Figure 2: The EFL700A39 paper-thin, solid-state lithium thin film rechargeable battery from STMicroelectronics has a capacity of 0.7 mAh with an operating voltage range of 3 to 4.2 V. It measures 25.7 x 25.7 mm. Charge time is 20 minutes at a constant voltage of 4.2 V.
Meanwhile, IDTechEx has observed an increasing effort into the development of a wider range of printed components, starting with RF antennas for tags, but now expanding to include sensors, memory and logic, as well as storage devices, such as batteries and supercapacitors. This leads the way to more highly integrated, miniaturized solutions, more suitable for IoT nodes and ultimately wearable applications.
A key advantage of silicon-based solid-state designs is that they can be manufactured cheaply and reliably on proven semiconductor processes. Further, they can be packaged as stand-alone devices, or integrated in die form with other circuitry. This is the route taken by Cymbet with its EnerChip ranges of lithium-free solid-state battery chips. The smallest, in die form, is the CBC005 with 5 µAh capacity, measures just 1.37 x 0.85 mm, and is 175 µm thick. It can be packaged with the company’s integrated power management circuitry and/or an ultra-low-power real-time clock. Battery capacities currently available are 5 μAh, 12 µAh and 50 µAh.
One of the company’s most recent introductions is the EnerChip RTC CBC34803-M5C
, combining a real-time clock and a calendar optimized for low-power applications, with an integrated rechargeable solid-state back-up battery and all the power management functions. Although primarily designed to provide a low cost, small size (5 x 5 x 1.4 mm) back-up power solution, it illustrates the capabilities of the technology. Output voltage is 2.5 V and recharge time to 80% is just 15 minutes. Up to 100 hours back-up for the real-time clock is available per charge and more than 5,000 recharge cycles are possible.
An evaluation kit, CBC-EVAL-12-34803
, is available, which features a USB Interface Board, CBC-TAB-34803
, which plugs into a PC. The kit allows designers to explore the capabilities of the low-power real-time clock with I²C interface bus, power management features, such as power fail sensing, battery charging and discharge monitoring, and the solid-state battery itself that can provide up to 100 hours of back-up power to the real-time clock.
Figure 3: The Cymbet evaluation kit for the CBC-34803 integrated solid-state battery, real-time clock and power management circuitry plugs into the USB port of a PC.
A key advantage of Cymbet’s EnerChip battery technology is wire-free charging, normally achieved via energy harvesting, near field (NFC) induction or RF charging. Energy harvesting can be a useful technique for wearable devices, particularly using motion, piezoelectric or thermoelectric techniques. Fitness monitoring gadgets, for example, could be powered by body movement while in use, but then re-charged using solar, RF or magnetic induction techniques when not in use. Health monitoring devices in contact with the skin can exploit the difference in temperature between the body and the ambient air. The energy harvested can be used to power the sensors and circuitry directly, and/or to recharge the battery.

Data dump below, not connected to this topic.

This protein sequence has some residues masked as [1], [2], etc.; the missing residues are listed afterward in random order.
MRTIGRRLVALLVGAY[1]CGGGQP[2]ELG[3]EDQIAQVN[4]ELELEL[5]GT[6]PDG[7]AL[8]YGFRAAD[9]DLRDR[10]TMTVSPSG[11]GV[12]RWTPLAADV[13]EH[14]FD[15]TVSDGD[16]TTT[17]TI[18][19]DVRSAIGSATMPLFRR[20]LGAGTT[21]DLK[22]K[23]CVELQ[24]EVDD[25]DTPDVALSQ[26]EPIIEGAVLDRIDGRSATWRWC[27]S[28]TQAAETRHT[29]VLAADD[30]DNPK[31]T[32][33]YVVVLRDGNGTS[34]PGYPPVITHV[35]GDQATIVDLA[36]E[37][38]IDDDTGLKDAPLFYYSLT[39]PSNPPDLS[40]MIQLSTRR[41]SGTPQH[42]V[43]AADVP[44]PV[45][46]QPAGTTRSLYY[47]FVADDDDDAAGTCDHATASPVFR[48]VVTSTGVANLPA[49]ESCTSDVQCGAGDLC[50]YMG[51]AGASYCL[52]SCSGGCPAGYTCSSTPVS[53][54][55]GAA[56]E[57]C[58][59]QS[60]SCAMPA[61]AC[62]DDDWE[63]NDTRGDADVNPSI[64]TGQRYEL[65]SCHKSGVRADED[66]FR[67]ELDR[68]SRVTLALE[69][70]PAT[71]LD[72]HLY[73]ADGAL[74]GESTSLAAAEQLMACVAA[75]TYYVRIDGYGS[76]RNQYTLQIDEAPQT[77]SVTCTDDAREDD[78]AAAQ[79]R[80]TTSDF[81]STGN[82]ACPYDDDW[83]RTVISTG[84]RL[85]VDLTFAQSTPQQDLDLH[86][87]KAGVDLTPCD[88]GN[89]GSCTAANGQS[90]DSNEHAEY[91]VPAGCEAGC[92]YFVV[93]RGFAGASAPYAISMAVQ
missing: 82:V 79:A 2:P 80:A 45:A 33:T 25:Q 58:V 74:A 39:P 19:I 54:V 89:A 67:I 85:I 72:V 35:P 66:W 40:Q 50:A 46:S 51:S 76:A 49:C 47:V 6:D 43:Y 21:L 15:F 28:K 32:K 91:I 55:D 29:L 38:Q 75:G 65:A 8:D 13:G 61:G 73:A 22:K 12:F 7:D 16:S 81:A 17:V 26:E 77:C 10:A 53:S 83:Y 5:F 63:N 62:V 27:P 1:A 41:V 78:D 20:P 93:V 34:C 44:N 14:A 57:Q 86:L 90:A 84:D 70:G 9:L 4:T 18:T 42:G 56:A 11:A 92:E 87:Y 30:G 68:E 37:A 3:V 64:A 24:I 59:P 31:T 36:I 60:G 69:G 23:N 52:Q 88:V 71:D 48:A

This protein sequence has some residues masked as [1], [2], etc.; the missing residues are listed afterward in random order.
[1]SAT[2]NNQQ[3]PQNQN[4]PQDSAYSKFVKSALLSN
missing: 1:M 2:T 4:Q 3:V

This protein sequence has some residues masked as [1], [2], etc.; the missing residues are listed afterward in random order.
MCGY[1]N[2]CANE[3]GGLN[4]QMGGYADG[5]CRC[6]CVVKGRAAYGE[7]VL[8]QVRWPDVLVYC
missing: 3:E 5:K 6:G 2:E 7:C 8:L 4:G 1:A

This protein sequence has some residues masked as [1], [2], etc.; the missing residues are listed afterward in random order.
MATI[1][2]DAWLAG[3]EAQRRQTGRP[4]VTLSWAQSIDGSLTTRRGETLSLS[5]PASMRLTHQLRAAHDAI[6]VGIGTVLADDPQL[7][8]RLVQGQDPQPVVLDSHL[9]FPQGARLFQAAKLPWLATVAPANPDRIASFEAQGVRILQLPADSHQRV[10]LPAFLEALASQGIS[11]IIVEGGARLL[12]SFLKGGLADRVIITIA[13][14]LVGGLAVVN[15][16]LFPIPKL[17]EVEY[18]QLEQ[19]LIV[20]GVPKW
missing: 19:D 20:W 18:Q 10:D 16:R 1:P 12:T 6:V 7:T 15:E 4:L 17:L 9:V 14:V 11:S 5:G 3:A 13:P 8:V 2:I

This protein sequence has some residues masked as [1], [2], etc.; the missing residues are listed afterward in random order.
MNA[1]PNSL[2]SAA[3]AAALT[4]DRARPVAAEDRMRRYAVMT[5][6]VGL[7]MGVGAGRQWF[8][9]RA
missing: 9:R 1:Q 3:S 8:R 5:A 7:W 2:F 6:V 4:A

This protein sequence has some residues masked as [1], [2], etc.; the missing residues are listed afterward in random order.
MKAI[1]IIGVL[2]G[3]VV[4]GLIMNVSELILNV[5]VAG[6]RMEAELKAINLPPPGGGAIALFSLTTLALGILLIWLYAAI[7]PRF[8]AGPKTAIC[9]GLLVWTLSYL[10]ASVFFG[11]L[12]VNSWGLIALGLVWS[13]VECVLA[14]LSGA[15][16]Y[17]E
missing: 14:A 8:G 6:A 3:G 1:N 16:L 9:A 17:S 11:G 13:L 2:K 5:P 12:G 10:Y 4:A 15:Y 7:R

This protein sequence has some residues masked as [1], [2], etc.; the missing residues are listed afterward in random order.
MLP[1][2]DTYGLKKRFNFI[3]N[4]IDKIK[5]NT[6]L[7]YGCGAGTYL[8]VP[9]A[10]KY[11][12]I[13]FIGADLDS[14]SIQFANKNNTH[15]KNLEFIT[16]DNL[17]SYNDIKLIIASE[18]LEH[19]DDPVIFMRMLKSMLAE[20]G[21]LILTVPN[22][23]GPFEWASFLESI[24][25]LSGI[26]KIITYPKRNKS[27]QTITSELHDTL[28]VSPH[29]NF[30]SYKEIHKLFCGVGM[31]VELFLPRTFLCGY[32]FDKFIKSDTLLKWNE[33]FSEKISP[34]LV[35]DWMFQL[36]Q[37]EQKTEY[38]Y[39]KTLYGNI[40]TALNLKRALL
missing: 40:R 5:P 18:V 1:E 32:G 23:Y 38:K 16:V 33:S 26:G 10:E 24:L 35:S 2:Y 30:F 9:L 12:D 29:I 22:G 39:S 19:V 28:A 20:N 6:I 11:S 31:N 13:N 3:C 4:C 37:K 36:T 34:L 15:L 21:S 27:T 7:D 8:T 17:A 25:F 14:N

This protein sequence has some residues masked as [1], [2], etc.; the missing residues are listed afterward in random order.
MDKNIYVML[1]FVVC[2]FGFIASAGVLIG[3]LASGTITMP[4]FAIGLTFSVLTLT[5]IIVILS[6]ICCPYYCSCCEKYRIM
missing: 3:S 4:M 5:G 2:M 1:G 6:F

The critical design factors for wearable devices are to maximize the energy density of the energy storage device and minimize power consumption. Ultra-low power, tiny microprocessors are now readily available, including the Ambiq Micro used by Cymbet, together with extremely-low-power sensors and power management devices. An important design consideration for power efficiency is to ensure the design is only waking up to take sensor measurements at intervals appropriate for the application, and that the circuitry reverts to a low-power sleep mode in between times.
Cymbet’s White Paper provides a useful and interesting calculator for comparing the costs of incorporating a rechargeable or replaceable primary battery (providing the application can accommodate the bulk) and employing energy-harvesting technology. The devil is in the detail, which requires some analysis of manufacturing, operational and total product lifetime costs, including such factors as aging characteristics and end of life disposal procedures.
Finally, it outlines some techniques for optimizing energy-harvesting designs for wearable technology and wireless sensor nodes, and provides some design examples.
Battery size and form-factor are arguably the most significant challenges to overcome as wearable technology and the IoT movement expand rapidly. Solid-state rechargeable batteries that can be readily integrated with sensors and electronic circuitry can provide a solution. However, there will always be a trade-off in terms of battery capacity and size. Ultra-low power circuitry, smart power management and energy harvesting can make a major contribution to keeping power demands under control. Lithium-free solutions offer a more ecological approach, while wireless charging helps keep size to a minimum.
- IDTechEx Market Report: Flexible, Printed and Thin Film Batteries, 2015 to 2025
- Cymbet Corporation: White Paper: Powering Wearable Technology and Internet of Everything Devices